The 32 faces of actress Kim Seong-nyeo
To celebrate its 10th anniversary, Kim will once again stage the amazing performance from tomorrow until Feb. 16 at Myeongdong Theater in central Seoul.
Over the past decade, Kim has stood in front of audiences more than 500 times to star in that one-woman play, and not once has she received anything less than a standing ovation. She is known for her “thousand faces,” the ability to switch from one role to another, acting as a 5-year-old girl one minute, then effortlessly becoming an old grandmother the next.
Kim takes on many roles in real life as well. She is the artistic director of the National Changgeuk Company of Korea, director of the theater company Michoo and a professor at Chung-Ang University’s traditional arts department.
The JoongAng Ilbo sat down with Kim in her office at the National Theater of Korea in central Seoul late last month to hear more about her life story. Despite her age, Kim seemed to be full of drive.
“Time flies. Now I want to shine brightly on stage,” she said. “When I turned 50, my life became somewhat comfortable. I found myself not comparing myself to others anymore. I realized that I have my own kind of talent and gained confidence. That’s when I first met ‘The Fairy in the Wall.’”
Kim said that in her 20s, she felt as though she was the prettiest and the most talented actress alive. But in her 30s, she began to see others who were prettier and more talented, and became intimidated. In her 40s, she grew upset as she felt that others who were less talented than her were now on top of the scene.
Sohn Jin-chaek, 67, former artistic director of the National Theater Company and Kim’s life-long partner, shared his view on his wife’s ups and downs. They met in 1976 while working on a play called “Ascension of Hanne.” He was the director and she was an actress.
“The Fairy in the Wall” is based on a story by Hukuda Yoshiyuki that was set in the Spanish Civil War but was re-imagined for Kim’s version to be set in Korea after the country was liberated from Japan in 1945.
In the play, a man gets caught up in an ideological dispute and has to live the rest of his life hiding inside a closet, and his wife is forced to keep his secret. Unaware of the truth, the couple’s daughter grows up thinking there is a fairy living inside the closet.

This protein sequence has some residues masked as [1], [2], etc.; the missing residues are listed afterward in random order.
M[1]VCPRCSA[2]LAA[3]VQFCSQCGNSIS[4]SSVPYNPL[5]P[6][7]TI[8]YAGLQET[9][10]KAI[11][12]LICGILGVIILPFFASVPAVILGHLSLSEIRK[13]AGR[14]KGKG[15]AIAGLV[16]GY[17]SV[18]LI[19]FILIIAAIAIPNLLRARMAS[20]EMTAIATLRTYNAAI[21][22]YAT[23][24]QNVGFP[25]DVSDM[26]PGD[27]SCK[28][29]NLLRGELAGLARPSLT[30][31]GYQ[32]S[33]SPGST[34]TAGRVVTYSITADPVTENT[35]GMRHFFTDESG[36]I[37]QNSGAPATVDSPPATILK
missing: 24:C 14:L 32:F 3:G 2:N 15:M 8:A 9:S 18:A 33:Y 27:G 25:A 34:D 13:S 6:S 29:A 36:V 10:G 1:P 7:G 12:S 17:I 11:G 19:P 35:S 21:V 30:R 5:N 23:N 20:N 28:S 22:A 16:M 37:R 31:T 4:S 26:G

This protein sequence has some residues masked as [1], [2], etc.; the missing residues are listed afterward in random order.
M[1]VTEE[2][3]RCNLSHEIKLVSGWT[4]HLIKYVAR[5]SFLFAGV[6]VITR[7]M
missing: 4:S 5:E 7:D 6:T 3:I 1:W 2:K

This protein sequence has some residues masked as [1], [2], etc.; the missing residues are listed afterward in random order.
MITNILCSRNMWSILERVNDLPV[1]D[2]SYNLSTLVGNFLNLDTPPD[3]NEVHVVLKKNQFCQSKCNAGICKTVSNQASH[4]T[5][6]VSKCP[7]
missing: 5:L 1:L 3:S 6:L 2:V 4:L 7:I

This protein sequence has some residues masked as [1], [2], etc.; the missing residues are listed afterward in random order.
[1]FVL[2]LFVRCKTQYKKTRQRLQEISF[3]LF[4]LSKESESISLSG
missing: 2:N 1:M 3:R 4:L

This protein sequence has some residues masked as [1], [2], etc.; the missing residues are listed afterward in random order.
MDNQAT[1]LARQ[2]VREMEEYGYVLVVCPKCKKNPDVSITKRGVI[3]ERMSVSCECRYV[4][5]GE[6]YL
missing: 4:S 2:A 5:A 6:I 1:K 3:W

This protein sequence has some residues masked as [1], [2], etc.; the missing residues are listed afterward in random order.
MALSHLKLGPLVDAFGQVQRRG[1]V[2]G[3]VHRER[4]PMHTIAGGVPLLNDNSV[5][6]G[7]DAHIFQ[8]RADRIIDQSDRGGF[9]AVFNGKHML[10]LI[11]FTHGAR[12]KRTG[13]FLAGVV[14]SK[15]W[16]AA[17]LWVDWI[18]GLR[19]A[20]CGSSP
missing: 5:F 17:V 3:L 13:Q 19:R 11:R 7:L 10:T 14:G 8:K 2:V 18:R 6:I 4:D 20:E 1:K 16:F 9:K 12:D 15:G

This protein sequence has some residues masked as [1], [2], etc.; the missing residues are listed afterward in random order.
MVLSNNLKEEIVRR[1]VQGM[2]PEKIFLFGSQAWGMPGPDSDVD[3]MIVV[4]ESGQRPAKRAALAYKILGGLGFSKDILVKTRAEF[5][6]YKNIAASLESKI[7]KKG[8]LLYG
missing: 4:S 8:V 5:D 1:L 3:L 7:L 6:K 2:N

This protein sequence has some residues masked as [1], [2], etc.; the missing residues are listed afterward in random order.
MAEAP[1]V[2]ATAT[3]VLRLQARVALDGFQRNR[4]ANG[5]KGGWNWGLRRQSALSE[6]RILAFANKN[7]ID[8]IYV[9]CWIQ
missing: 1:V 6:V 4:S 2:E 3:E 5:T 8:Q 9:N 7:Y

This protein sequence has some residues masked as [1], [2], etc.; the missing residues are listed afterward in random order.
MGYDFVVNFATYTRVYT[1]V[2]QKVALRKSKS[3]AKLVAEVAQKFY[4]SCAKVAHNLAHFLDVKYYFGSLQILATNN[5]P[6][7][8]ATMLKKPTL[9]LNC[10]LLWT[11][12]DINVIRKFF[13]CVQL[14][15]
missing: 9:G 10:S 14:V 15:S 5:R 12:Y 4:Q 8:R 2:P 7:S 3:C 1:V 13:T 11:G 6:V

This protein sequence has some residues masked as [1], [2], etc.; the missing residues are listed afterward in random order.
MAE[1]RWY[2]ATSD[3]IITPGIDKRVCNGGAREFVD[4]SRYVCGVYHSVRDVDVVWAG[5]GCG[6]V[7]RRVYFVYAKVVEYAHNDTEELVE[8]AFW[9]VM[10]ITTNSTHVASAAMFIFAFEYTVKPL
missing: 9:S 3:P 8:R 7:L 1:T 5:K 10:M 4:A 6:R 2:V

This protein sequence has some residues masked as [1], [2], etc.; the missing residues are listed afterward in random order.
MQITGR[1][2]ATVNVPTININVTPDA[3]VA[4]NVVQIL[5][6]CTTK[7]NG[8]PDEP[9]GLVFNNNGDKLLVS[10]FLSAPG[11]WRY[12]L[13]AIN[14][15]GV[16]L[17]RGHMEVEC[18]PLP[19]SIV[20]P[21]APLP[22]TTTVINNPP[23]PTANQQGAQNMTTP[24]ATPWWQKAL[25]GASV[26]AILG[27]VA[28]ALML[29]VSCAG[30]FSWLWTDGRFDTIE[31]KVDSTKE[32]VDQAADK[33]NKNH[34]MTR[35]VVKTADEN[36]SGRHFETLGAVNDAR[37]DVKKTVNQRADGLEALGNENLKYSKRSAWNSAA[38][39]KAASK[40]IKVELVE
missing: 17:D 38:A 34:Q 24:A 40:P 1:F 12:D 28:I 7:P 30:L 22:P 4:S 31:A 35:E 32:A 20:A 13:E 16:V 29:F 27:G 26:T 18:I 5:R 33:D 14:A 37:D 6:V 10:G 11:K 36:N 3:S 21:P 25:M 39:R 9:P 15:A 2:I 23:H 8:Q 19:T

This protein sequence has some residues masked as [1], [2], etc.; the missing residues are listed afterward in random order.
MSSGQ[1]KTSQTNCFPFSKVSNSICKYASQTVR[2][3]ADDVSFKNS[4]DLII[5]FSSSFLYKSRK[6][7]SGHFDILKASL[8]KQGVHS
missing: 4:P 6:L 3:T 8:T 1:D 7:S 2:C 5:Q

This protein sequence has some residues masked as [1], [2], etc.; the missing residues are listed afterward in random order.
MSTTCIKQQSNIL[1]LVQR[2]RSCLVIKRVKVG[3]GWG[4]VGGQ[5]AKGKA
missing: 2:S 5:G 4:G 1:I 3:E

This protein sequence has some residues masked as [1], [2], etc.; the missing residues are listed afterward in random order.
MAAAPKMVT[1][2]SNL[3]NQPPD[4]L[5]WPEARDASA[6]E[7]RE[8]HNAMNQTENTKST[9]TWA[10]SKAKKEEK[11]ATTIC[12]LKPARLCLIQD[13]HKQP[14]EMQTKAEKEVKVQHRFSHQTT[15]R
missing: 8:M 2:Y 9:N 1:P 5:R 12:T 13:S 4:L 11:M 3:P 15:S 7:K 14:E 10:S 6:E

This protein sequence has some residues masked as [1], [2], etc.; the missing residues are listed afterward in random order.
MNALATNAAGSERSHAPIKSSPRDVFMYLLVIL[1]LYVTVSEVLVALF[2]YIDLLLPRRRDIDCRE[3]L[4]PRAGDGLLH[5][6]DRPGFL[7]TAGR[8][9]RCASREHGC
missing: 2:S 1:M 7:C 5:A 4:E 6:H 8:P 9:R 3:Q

“Because I took on so many different roles over my acting career, I wasn’t afraid of taking so many roles and switching between them,” said Kim. “The challenge was in not just imitating the characters. I had to make sure all 32 characters came alive on stage through me. To do that, it needs more than just acting technique.”
Kim has participated in a long list of works. She says she had no choice because she had to act to make a living. She took roles in plays, dramas and musicals, regardless of the characters’ age or gender.
Since the establishment of the Michoo theater company in 1986, Kim has never missed taking the lead role in the company’s annual madangnori, or traditional outdoor performance, which was the bread and butter of the company until January 2011. With the revenues they made staging the madangnori at each year-end, she was able to sustain the 100-member company for a whole year.
“‘The Fairy in the Wall’ is a work that can show my accumulated talents of 30 years like a mosaic,” Kim said. “The set design is simple. It only needs two wooden boxes and a bed. The rest is filled with my acting.”
Kim says she practices at her home in Daehangno, central Seoul. With her husband as the director and her son Sohn Ji-hyung as the assistant director, the whole crew lives at her home, so Kim says she can finish all the preparations up until the full stage rehearsal just two days before the first show.
“The lines come out of my mouth in one click of a finger,” said Kim, although she said her son always tells her “not to go overboard.”
While most assistant directors defer to Kim’s seniority and reputation, she says her son is willing to tell her off when she is going the wrong way.
Kim’s tenure as the artistic director of the National Changgeuk Company ends in March 2015 and her professorship at Chung-Ang University finishes in February 2016. Kim says she is planning on giving back the head position of Michoo to her husband, who established the company but then handed her the reins when he became the artistic director of the National Theater Company. Kim said she would just like to enjoy being an actress.
“I want to stay physically fit and celebrate the 20th and 30th anniversaries of ‘The Fairy in the Wall,’” she said. “I’m at my happiest when I’m on the stage.
“Every performance is new and my heart flutters for that.”
BY LEE JI-YOUNG [firstname.lastname@example.org]